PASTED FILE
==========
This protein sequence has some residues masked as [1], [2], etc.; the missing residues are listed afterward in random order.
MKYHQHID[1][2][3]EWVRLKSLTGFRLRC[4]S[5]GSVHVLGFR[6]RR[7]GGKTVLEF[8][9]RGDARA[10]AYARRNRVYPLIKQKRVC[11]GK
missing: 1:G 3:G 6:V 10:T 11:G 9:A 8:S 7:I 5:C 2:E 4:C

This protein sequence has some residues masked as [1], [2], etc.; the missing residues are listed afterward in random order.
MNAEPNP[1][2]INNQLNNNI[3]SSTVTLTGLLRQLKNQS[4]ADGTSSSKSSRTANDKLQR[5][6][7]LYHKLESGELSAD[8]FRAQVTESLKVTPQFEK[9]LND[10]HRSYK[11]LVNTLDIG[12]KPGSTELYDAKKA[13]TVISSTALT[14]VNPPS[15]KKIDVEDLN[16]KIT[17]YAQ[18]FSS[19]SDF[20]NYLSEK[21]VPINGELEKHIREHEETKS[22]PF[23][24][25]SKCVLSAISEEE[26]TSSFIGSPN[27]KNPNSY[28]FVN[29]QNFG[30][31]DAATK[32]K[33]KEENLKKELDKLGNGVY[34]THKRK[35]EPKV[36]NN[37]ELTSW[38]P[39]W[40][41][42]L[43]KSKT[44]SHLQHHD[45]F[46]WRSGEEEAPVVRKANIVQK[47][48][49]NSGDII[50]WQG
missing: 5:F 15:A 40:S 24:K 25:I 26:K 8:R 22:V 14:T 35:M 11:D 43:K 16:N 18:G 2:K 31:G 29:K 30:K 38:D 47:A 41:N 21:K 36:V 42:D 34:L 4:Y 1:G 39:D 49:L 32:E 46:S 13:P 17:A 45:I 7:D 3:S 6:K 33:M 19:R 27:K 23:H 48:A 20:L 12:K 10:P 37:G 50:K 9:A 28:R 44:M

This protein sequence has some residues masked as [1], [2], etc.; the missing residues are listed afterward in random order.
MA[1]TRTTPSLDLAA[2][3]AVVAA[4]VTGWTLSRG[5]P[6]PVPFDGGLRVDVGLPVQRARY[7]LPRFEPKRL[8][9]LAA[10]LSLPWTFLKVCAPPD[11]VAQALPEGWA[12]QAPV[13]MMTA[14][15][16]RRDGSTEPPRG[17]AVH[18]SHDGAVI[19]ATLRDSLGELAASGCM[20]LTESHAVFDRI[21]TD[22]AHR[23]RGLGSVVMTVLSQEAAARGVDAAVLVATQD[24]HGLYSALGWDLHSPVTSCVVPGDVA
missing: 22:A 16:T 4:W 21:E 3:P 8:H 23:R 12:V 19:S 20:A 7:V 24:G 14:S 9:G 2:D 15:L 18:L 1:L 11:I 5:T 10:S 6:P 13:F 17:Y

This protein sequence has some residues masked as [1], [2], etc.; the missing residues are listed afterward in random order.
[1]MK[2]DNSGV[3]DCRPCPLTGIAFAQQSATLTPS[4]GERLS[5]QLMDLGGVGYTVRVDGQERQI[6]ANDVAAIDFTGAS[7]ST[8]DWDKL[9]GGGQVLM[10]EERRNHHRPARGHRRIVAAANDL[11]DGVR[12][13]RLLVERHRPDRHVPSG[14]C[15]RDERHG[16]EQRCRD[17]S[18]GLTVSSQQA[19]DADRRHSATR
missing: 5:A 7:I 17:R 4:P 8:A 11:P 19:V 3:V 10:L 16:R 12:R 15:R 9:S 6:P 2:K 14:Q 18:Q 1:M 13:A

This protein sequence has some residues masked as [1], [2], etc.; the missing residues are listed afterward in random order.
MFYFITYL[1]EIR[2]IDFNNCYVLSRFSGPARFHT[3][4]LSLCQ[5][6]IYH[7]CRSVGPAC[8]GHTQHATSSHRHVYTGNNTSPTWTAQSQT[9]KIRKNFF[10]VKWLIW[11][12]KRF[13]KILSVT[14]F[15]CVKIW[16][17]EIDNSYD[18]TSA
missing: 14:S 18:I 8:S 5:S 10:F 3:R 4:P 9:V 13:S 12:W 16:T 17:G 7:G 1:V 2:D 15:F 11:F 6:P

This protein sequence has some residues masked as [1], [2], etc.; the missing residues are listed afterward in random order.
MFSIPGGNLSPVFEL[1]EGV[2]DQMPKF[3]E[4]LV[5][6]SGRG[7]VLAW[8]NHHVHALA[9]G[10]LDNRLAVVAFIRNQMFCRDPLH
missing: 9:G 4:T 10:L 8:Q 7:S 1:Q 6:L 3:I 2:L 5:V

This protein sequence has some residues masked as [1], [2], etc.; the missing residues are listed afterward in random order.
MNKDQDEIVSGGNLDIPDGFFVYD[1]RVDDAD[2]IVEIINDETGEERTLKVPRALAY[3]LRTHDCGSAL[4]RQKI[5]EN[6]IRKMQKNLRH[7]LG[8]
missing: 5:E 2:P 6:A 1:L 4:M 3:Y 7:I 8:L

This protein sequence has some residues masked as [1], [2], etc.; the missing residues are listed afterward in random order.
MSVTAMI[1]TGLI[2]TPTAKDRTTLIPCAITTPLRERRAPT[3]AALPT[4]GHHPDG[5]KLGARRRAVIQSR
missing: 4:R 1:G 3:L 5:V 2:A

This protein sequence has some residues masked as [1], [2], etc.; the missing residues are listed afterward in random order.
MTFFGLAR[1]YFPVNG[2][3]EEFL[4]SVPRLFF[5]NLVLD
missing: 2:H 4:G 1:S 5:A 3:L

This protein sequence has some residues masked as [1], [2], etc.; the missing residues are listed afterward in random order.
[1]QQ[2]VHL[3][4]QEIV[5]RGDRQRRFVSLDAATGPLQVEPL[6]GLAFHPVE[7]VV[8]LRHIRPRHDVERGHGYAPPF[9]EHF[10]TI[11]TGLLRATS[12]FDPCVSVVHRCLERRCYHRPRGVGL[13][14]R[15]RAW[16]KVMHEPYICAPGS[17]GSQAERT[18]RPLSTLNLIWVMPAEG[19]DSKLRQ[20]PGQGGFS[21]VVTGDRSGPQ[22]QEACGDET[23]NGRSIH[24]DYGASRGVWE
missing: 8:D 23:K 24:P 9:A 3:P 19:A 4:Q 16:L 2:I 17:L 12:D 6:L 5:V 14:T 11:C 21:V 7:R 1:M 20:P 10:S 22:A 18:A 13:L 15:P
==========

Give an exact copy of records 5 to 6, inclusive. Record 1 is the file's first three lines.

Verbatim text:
This protein sequence has some residues masked as [1], [2], etc.; the missing residues are listed afterward in random order.
MFYFITYL[1]EIR[2]IDFNNCYVLSRFSGPARFHT[3][4]LSLCQ[5][6]IYH[7]CRSVGPAC[8]GHTQHATSSHRHVYTGNNTSPTWTAQSQT[9]KIRKNFF[10]VKWLIW[11][12]KRF[13]KILSVT[14]F[15]CVKIW[16][17]EIDNSYD[18]TSA
missing: 14:S 18:I 8:S 5:S 10:F 3:R 4:P 9:V 13:S 12:W 16:T 17:G 7:G 1:V 2:D 15:F 11:F 6:P

This protein sequence has some residues masked as [1], [2], etc.; the missing residues are listed afterward in random order.
MFSIPGGNLSPVFEL[1]EGV[2]DQMPKF[3]E[4]LV[5][6]SGRG[7]VLAW[8]NHHVHALA[9]G[10]LDNRLAVVAFIRNQMFCRDPLH
missing: 9:G 4:T 10:L 8:Q 7:S 1:Q 6:L 3:I 2:L 5:V